Brougham Place, Edinburgh
I’m almost ashamed to admit that, in all my years on this planet, I have never eaten Korean food before – and we pass by this neat, pristine little restaurant on Brougham Place nearly every day of our lives on our way to the Quartermile – so, we tell ourselves, why not give it a whirl? I’m very glad we do.
There’s a scrupulously clean interior and a decidedly friendly atmosphere at the Ong Gie. A gentleman called Wan strolls over to the table and introduces himself. This is his place, he tells us and, if we need recommendations or advice, he’s happy to oblige. Wan, it has to be said, is a bit of a charmer and in moments we’re chatting happily away as if we’ve known each other for years. I can’t help feeling that every restaurant should have somebody like Wan front of house.
For starters, we choose two dishes – Jumbo Chicken Wings and Seafood Pancakes with spring onion and courgettes. The former are just what we expect – four generously sized pieces of chicken with a crispy coating and a deliciously sticky sweet chilli sauce. The other starter, however, is a real surprise – four chunky potato pancakes, generously stuffed with prawns and satisfyingly glutinous. These have a soy dipping sauce. Both starters are spot on and we look forward to the main courses. (I should perhaps point out that the service here is excellent, Wan clearly running the place with precision.)
For mains we order Crispy Rice with Seafood Stew – the rice makes a deliciously crunchy base onto which is poured an aromatic casserole featuring king prawns, mussels and squid. There’s a lovely touch of theatre when the stew is poured onto the rice at the table making a delightful hissing sound. Talking of theatre, we also opt for the Yang Gogi Jumool Luk, which is a lamb barbecue. It hasn’t escaped our notice that set into each table is a rectangular grill. The spicy marinated lamb is brought to the table in a bowl and we are invited to cook it ourselves, bit-by-bit or all at once. It certainly makes for an appetising experience as the meat hisses and sizzles in front of our very eyes. Once it’s done to our satisfaction, we pop it into a lettuce leaf, add some sauces to taste and away we go. With the main courses we share a bowl of Udon noodles, served cold and simply perfect to cut through the exotic flavours of the marinaded meat.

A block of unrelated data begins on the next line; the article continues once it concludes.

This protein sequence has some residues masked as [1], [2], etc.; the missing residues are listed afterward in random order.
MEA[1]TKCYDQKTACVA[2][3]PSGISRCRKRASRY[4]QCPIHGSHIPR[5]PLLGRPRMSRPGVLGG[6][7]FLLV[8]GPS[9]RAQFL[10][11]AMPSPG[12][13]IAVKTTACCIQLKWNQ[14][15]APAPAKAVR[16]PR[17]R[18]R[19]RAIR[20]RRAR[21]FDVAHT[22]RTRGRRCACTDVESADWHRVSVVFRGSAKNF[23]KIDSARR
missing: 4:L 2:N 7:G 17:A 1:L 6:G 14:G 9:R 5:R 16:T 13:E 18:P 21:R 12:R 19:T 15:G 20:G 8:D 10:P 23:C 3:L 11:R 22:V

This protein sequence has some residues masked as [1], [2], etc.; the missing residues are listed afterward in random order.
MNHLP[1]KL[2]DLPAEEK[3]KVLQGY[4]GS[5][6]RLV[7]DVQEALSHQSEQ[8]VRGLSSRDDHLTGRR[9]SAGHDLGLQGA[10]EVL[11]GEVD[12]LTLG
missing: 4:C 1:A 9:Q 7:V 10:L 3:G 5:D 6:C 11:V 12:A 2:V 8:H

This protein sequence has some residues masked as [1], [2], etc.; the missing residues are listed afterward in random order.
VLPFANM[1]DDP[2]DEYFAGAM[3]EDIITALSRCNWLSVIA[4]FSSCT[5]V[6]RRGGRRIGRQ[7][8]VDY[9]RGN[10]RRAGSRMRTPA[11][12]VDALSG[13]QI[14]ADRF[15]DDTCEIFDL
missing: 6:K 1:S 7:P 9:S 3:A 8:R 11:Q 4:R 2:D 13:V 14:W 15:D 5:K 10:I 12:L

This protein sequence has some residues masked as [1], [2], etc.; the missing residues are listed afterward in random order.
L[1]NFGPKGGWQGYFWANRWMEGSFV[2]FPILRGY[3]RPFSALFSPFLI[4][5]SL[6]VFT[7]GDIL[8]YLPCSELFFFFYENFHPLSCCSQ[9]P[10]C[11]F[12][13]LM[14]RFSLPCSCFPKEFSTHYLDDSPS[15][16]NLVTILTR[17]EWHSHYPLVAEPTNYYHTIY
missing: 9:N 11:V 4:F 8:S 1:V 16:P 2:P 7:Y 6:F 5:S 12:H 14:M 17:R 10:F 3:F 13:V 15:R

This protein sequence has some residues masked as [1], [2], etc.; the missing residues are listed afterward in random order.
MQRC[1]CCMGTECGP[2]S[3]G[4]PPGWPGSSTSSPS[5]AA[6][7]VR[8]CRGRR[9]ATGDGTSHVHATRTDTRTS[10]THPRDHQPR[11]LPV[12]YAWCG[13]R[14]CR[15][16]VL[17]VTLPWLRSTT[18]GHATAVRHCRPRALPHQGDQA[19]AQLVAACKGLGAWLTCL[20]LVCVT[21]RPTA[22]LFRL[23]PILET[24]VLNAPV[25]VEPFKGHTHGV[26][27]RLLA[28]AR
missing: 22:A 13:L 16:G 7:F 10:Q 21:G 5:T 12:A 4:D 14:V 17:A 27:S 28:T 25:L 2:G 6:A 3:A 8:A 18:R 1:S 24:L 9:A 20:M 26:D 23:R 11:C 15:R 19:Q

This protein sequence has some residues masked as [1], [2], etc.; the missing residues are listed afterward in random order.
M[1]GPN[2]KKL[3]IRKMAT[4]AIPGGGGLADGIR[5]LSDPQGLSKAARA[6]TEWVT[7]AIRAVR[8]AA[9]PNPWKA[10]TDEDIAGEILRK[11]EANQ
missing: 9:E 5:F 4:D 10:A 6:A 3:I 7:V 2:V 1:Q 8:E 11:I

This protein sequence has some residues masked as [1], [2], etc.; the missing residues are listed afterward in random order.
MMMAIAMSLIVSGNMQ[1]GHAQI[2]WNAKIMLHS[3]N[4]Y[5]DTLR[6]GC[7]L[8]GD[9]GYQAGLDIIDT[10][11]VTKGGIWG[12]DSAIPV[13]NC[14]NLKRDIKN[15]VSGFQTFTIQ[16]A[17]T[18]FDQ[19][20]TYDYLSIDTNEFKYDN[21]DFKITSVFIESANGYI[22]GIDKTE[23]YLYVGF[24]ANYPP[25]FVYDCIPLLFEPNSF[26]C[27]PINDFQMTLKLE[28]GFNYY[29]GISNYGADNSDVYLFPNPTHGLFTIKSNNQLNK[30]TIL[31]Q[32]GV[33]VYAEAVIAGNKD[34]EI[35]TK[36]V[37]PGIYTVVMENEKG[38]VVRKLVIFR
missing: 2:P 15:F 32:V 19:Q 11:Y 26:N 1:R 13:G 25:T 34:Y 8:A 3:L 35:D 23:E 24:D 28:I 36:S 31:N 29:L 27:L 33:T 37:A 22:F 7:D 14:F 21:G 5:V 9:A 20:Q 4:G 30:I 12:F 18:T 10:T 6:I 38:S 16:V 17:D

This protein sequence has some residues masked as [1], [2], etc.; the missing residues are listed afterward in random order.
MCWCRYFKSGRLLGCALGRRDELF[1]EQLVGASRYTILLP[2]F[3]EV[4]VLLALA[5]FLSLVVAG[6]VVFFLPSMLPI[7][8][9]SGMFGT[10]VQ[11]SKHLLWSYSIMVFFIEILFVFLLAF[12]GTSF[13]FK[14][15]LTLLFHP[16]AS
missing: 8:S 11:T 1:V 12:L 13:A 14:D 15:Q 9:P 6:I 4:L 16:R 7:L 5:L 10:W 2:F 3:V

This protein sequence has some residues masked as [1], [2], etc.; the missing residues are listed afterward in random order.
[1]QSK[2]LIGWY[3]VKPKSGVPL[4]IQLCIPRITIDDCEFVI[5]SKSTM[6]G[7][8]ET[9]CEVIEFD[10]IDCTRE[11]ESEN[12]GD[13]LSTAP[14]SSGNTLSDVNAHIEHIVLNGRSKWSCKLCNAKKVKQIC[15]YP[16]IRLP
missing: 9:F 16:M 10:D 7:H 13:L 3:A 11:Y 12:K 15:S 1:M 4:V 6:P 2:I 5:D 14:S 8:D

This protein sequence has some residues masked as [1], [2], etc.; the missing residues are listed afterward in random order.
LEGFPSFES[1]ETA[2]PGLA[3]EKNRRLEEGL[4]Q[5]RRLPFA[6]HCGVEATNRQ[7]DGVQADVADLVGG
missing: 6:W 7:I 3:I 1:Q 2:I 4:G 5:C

As if all this isn’t exciting enough, I feel I have to say something about the price. This place is extraordinary value for money. Our meal for two, including a bottle of prosecco and a Tsingtao beer, comes to around sixty pounds. Have we enjoyed our first meal of Korean food? Oh yes we have. Would we recommend it to others? In a heartbeat. And will we be coming back again. Try and stop us.